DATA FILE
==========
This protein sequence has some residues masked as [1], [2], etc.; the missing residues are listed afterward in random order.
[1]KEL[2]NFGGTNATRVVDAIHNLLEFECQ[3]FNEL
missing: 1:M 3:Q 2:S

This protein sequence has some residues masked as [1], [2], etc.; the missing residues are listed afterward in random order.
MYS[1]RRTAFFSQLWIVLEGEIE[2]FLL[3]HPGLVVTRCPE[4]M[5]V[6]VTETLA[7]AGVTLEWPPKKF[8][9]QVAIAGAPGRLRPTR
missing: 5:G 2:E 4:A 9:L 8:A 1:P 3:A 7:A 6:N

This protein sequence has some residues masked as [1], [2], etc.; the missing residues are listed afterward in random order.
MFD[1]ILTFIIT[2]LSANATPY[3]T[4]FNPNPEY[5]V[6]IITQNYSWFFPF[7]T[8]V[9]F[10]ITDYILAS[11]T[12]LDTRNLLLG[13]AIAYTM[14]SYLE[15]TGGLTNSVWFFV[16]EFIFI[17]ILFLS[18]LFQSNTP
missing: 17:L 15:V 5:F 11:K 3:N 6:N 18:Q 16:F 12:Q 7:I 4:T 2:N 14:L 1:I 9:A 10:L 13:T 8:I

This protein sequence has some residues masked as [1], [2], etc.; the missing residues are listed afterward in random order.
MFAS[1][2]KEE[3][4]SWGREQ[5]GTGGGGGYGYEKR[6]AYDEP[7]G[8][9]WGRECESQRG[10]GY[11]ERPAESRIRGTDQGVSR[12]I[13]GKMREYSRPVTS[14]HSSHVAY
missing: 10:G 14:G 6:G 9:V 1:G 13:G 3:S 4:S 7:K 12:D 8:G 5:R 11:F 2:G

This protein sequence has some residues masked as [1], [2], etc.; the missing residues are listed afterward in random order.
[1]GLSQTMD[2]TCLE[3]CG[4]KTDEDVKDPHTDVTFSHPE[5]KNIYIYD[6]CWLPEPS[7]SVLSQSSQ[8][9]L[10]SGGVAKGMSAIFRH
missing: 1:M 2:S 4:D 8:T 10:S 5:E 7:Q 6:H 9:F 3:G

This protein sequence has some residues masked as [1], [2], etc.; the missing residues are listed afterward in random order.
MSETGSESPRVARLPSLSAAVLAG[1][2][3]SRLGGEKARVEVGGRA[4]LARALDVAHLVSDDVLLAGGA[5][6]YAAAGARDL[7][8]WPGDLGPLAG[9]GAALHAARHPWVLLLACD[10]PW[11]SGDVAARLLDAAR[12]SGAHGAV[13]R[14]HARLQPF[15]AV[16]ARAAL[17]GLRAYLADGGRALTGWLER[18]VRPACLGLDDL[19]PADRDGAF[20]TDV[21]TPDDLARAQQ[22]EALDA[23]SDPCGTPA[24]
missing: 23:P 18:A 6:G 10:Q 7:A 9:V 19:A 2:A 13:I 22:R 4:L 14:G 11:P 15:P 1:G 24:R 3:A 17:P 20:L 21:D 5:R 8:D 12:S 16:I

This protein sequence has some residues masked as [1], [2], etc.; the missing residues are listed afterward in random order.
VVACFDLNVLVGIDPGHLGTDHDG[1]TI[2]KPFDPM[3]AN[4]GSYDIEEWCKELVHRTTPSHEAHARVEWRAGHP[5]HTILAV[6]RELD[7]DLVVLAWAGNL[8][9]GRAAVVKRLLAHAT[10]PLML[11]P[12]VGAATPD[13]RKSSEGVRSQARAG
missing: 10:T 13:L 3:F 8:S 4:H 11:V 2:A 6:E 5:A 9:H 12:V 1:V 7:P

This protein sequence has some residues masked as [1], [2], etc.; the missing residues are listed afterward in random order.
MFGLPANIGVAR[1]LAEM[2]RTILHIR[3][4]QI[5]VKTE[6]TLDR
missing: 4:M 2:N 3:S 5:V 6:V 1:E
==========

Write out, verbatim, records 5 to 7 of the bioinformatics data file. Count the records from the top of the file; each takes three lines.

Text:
This protein sequence has some residues masked as [1], [2], etc.; the missing residues are listed afterward in random order.
[1]GLSQTMD[2]TCLE[3]CG[4]KTDEDVKDPHTDVTFSHPE[5]KNIYIYD[6]CWLPEPS[7]SVLSQSSQ[8][9]L[10]SGGVAKGMSAIFRH
missing: 1:M 2:S 4:D 8:T 10:S 5:E 7:Q 6:H 9:F 3:G

This protein sequence has some residues masked as [1], [2], etc.; the missing residues are listed afterward in random order.
MSETGSESPRVARLPSLSAAVLAG[1][2][3]SRLGGEKARVEVGGRA[4]LARALDVAHLVSDDVLLAGGA[5][6]YAAAGARDL[7][8]WPGDLGPLAG[9]GAALHAARHPWVLLLACD[10]PW[11]SGDVAARLLDAAR[12]SGAHGAV[13]R[14]HARLQPF[15]AV[16]ARAAL[17]GLRAYLADGGRALTGWLER[18]VRPACLGLDDL[19]PADRDGAF[20]TDV[21]TPDDLARAQQ[22]EALDA[23]SDPCGTPA[24]
missing: 23:P 18:A 6:G 10:Q 7:A 9:V 19:A 2:A 13:I 22:R 4:L 14:G 11:P 15:P 1:G 24:R 3:A 17:P 20:L 21:D 5:R 8:D 12:S 16:I

This protein sequence has some residues masked as [1], [2], etc.; the missing residues are listed afterward in random order.
VVACFDLNVLVGIDPGHLGTDHDG[1]TI[2]KPFDPM[3]AN[4]GSYDIEEWCKELVHRTTPSHEAHARVEWRAGHP[5]HTILAV[6]RELD[7]DLVVLAWAGNL[8][9]GRAAVVKRLLAHAT[10]PLML[11]P[12]VGAATPD[13]RKSSEGVRSQARAG
missing: 10:T 13:L 3:F 8:S 4:H 11:V 2:A 6:E 5:A 9:H 12:V 1:V 7:P